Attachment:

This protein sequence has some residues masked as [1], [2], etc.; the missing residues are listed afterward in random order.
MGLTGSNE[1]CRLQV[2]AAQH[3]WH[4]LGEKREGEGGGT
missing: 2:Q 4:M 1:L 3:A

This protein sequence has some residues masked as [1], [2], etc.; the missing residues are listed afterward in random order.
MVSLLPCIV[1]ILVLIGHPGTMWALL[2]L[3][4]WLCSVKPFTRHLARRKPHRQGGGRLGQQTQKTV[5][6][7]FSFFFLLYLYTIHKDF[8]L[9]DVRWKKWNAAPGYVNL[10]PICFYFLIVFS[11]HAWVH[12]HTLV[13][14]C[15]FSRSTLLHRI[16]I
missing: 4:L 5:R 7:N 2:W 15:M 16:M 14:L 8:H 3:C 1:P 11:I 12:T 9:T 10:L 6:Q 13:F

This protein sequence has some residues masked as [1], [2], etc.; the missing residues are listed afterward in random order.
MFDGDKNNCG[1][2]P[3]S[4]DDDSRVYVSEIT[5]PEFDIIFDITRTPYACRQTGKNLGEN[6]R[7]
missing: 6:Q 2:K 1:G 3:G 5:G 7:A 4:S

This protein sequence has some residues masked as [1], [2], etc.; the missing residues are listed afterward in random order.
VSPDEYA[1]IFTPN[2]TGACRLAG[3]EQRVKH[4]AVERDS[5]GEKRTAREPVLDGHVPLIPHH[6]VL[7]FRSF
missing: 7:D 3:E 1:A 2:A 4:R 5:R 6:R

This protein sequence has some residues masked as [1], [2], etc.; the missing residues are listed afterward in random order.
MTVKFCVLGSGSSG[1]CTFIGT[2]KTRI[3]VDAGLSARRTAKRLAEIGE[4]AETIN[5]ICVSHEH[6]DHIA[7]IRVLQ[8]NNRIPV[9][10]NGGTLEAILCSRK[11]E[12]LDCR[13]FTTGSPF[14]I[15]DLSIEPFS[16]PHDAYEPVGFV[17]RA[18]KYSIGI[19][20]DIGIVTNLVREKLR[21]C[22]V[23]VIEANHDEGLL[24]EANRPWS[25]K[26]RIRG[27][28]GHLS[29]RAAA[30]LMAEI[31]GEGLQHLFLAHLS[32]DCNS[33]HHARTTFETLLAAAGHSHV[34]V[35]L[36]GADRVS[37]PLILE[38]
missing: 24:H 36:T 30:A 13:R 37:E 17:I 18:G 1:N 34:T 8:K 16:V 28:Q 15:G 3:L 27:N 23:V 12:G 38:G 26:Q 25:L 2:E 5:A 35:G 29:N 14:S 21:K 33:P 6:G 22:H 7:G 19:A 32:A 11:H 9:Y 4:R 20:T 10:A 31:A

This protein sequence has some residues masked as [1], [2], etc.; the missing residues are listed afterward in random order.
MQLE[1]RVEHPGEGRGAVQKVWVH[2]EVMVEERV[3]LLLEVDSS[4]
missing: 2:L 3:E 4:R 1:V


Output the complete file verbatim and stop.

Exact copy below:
This protein sequence has some residues masked as [1], [2], etc.; the missing residues are listed afterward in random order.
MGLTGSNE[1]CRLQV[2]AAQH[3]WH[4]LGEKREGEGGGT
missing: 2:Q 4:M 1:L 3:A

This protein sequence has some residues masked as [1], [2], etc.; the missing residues are listed afterward in random order.
MVSLLPCIV[1]ILVLIGHPGTMWALL[2]L[3][4]WLCSVKPFTRHLARRKPHRQGGGRLGQQTQKTV[5][6][7]FSFFFLLYLYTIHKDF[8]L[9]DVRWKKWNAAPGYVNL[10]PICFYFLIVFS[11]HAWVH[12]HTLV[13][14]C[15]FSRSTLLHRI[16]I
missing: 4:L 5:R 7:N 2:W 15:M 16:M 14:L 8:H 3:C 1:P 11:I 12:T 9:T 10:L 6:Q 13:F

This protein sequence has some residues masked as [1], [2], etc.; the missing residues are listed afterward in random order.
MFDGDKNNCG[1][2]P[3]S[4]DDDSRVYVSEIT[5]PEFDIIFDITRTPYACRQTGKNLGEN[6]R[7]
missing: 6:Q 2:K 1:G 3:G 5:G 7:A 4:S

This protein sequence has some residues masked as [1], [2], etc.; the missing residues are listed afterward in random order.
VSPDEYA[1]IFTPN[2]TGACRLAG[3]EQRVKH[4]AVERDS[5]GEKRTAREPVLDGHVPLIPHH[6]VL[7]FRSF
missing: 7:D 3:E 1:A 2:A 4:R 5:R 6:R

This protein sequence has some residues masked as [1], [2], etc.; the missing residues are listed afterward in random order.
MTVKFCVLGSGSSG[1]CTFIGT[2]KTRI[3]VDAGLSARRTAKRLAEIGE[4]AETIN[5]ICVSHEH[6]DHIA[7]IRVLQ[8]NNRIPV[9][10]NGGTLEAILCSRK[11]E[12]LDCR[13]FTTGSPF[14]I[15]DLSIEPFS[16]PHDAYEPVGFV[17]RA[18]KYSIGI[19][20]DIGIVTNLVREKLR[21]C[22]V[23]VIEANHDEGLL[24]EANRPWS[25]K[26]RIRG[27][28]GHLS[29]RAAA[30]LMAEI[31]GEGLQHLFLAHLS[32]DCNS[33]HHARTTFETLLAAAGHSHV[34]V[35]L[36]GADRVS[37]PLILE[38]
missing: 24:H 36:T 30:A 13:R 37:E 17:I 18:G 1:N 34:T 8:K 16:V 28:Q 15:G 3:L 27:N 23:V 12:G 38:G 26:Q 25:L 2:E 5:A 35:G 29:N 14:S 21:K 33:P 6:G 22:H 7:G 19:A 32:A 11:H 9:Y 4:R 20:T 10:A 31:A

This protein sequence has some residues masked as [1], [2], etc.; the missing residues are listed afterward in random order.
MQLE[1]RVEHPGEGRGAVQKVWVH[2]EVMVEERV[3]LLLEVDSS[4]
missing: 2:L 3:E 4:R 1:V